International Management Strategy MKT B890
Student Name: Sin May Yin Jennifer
Student ID: S11005210
Tutorial Group: 01
To ease the discussion in the 4 areas required, an introduction has been added to summarize the challenges faced by Coca cola in India. More details have been added from various sources to provide a more detail picture outlining the plight of Coke in India.
Coke has suffered the below difficulties when operating in India. Reports of Center for Science and Environment (CSE) release in 2003 and 2006 claiming its drink contained unsafe level of pesticide. CSE tested the soft drink under European Economic Commission (EEC) standards and find out samples sold in India contained pesticides 30 to 36 times more than the EEC limits. However, the same test conducted to samples of Coke’s soft drinks sold in the US can meet the standards (R. Harish and Bharathi S. Gopal, 2008). This leaded to six states imposing restrictions on the sale of Coca Cola’s soft drink while the Kerala Government imposed a complete ban on the sale of soft drinks from Coca-Cola and Pepsi Cola across the state. Brand image of Coke were vastly affected in light of these government actions (Viswanathan, 2003).
Further, Indian government’s Central Pollution Control Board (CPCB) further found that the sludge at eight Coca-Cola bottling plants has high levels of lead contaminating soil and water sources nearby (Burnett & Welford, 2007).
It was also accused of setting up production facilities in drought prone areas in India like Mehdiganj and Kaladera, where the ground water has been depleted (refers to figure 1), water shortage was resulted and locals’ livelihood was worsened, which leaded to protests from local villagers (Viswanathan, 2003).
Further, Baker (2006) reported tests by an independent agency conducted on behalf of the British Broadcasting Corporation (BBC) had confirmed the plant’s sludge, which the company distributed to farmers as ‘fertilizer’, contained high levels of cadmium, which in turn contaminated the soil and groundwater. Coca-Cola India, however, maintained that the fertilizer was safe
Coke’s brand image and reputation has been seriously affected by the above issues. Srivastava (2007) claimed that Coca-Cola’s refreshing image “had been considerably dented in India because of the campaigns against it, and cost it millions of dollars in lost sales and legal fees in India, and growing damage to its reputation elsewhere.”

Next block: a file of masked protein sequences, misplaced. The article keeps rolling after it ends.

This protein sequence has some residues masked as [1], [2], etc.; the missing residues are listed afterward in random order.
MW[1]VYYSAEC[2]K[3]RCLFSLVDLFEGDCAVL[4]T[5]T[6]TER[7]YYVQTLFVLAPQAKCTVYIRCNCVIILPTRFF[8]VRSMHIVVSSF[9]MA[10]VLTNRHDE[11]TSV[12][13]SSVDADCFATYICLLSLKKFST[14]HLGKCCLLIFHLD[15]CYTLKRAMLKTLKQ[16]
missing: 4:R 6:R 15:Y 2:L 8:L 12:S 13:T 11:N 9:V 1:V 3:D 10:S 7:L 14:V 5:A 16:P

Although Coke had instant campaigns and rebuttals denying the claim of CSE and threatened to take legal course, a survey conducted in Delhi a few days after the release of CSE report found that most of the interviewers trust CSE instead of coca cola and support the ban of selling Coke’s parliament’s move to ban the sale of Coke’s soft drinks (Vedpuriswar, 2007).
1. What aspects of US and Indian culture may have been a cause of Coke’s difficulties in India?
Some selected culture aspects from three models of cultural framework will be discussed namely Hall, Hofstede and Trompenaars.
The difference in “context” from the Hall’s model (Hall & Hall, 1990) between the two nations leads to difficulties of Coke in India. For high context culture like India, the purpose of communication is to maintain harmony and foster relationship, not to gather information (Lewis, 1999). Hall & Hall (1990) stated that the USA is a low context culture (figure 5). Hall & Hall (1990) continued to explain that in low context cultures, communication is expected to make up for what is missing in the context. Therefore, to Indian, the directness of low-context communication styles from Coke seems aggressive. To Coke, it is simply conveying its stance towards CSE’s testing methodologies. Relationship cannot be effectively fostered between Coca cola and its Indian customer and Coke cannot win back Indian customers’ confidence. Hall’s context framework is...